MoJo : PC & Console Joysticks


MoJo Joystick for PC use

To understand how joysticks work we need to  look at the history of PC joysticks.   MS Windows has always supported generic PC joysticks using a input technology called Direct Input.  This is the standard for traditional joysticks before console controllers came along and is the technique used by the MoJo.  It was a loose standard and different joysticks had a habit of working in slightly different ways for the same game.

 

When Microsoft  produced its first Xbox they wanted to standardise, and came up with a new input technology called XInput.  Both XInput and the older Direct Input are USB inputs and both are supported by Windows.  The difference is the ways the software drivers work.  A driver is a special piece of software installed on you PC to drive a particular piece of hardware such as a joystick and is supplied by the joystick manufacturer.

 

If you plug a Xbox controller into a PC then the PC will use the XInput driver that is supplied with Windows.  Newer PC joysticks also come with XInput drivers, or use the Windows driver.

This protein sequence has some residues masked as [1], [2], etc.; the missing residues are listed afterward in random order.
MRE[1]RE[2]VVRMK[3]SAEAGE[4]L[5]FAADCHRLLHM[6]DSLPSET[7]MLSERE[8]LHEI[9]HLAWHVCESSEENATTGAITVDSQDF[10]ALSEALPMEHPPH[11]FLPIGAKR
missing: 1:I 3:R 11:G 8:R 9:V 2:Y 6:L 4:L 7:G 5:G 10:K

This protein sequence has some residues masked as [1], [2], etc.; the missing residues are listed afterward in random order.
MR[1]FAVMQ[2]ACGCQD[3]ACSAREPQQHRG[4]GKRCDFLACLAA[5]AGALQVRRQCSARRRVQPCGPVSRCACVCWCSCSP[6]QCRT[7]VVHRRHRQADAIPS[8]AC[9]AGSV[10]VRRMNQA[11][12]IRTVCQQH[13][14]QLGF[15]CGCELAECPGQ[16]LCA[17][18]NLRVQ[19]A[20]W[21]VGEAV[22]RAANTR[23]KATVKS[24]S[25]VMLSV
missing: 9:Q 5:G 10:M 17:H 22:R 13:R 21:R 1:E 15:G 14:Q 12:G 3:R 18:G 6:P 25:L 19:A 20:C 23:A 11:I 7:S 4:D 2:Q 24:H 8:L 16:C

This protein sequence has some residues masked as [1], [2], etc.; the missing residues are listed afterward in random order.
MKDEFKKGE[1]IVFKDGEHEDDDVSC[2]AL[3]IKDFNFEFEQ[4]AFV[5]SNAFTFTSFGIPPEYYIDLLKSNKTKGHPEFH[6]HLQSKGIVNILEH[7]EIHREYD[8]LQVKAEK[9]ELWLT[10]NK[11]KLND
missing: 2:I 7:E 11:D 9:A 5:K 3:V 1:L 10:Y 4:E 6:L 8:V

Modern PC games use XInput and ignore Direct Input whilst older games will ignore XInput.

 

Fortunately there are other pieces of software called Emulators that can take a Direct Input signal from a MoJo and ‘emulate’ XInput, ie translate it.   See the Support pages for links to this type of software tool.  They are free or very inexpensive.




MoJo Joysticks for Games Consoles


A games console is very fussy about what is plugged into it  and it will not understand another manufactures games controller or a joystick
designed for a PC.   A PC joystick and the MoJo will use drivers that the games console can never load as they are not PCs.   

The most straightforward method is to use a third party cross-platform converter such as the recommended Titan One .   

These are relatively cheap and designed to convert any game pad to work with any console and the Titan One product also supports the MoJo out of the box. The MoJo appears to the Titan One as a PS3 game pad.  

The Titan One is provided with a PC tool called G Tuner (Game Tuner) that can program the Titan One to work in many ways including crossing over buttons and controls to suit any particular need.  It can hold 10 such special configurations in its memory called 'slots'    see the Support pages for links to such devices.